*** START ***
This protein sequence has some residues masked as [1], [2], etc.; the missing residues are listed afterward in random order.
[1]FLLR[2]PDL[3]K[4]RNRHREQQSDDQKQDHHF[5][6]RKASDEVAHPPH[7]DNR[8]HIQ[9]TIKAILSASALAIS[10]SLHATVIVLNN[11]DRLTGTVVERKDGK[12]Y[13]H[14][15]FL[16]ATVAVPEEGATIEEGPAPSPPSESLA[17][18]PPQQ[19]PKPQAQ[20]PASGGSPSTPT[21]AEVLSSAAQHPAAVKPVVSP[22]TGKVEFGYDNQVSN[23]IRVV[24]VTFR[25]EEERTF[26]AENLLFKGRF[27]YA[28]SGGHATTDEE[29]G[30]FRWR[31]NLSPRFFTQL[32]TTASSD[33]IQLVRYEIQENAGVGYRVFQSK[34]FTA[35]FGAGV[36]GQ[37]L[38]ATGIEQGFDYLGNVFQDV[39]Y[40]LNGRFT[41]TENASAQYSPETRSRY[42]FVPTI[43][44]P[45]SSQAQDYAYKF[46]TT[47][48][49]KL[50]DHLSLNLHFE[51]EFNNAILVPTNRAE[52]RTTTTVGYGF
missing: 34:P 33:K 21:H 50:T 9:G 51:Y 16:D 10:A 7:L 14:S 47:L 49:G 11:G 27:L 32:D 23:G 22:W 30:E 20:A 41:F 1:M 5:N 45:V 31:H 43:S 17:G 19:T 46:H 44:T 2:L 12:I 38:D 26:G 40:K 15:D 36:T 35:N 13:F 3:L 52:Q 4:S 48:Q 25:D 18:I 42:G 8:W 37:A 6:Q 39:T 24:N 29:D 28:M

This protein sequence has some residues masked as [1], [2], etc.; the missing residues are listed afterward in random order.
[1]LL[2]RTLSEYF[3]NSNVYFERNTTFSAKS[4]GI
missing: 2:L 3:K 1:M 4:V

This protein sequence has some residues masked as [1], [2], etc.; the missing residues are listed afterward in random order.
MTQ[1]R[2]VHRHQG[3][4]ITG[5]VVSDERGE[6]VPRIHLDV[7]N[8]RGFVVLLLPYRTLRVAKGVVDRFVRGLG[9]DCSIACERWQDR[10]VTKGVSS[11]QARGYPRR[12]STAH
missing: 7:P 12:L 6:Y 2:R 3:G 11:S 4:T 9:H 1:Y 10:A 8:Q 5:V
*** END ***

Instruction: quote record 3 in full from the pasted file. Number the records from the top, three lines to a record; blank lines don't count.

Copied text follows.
This protein sequence has some residues masked as [1], [2], etc.; the missing residues are listed afterward in random order.
MTQ[1]R[2]VHRHQG[3][4]ITG[5]VVSDERGE[6]VPRIHLDV[7]N[8]RGFVVLLLPYRTLRVAKGVVDRFVRGLG[9]DCSIACERWQDR[10]VTKGVSS[11]QARGYPRR[12]STAH
missing: 7:P 12:L 6:Y 2:R 3:G 11:S 4:T 9:H 1:Y 10:A 8:Q 5:V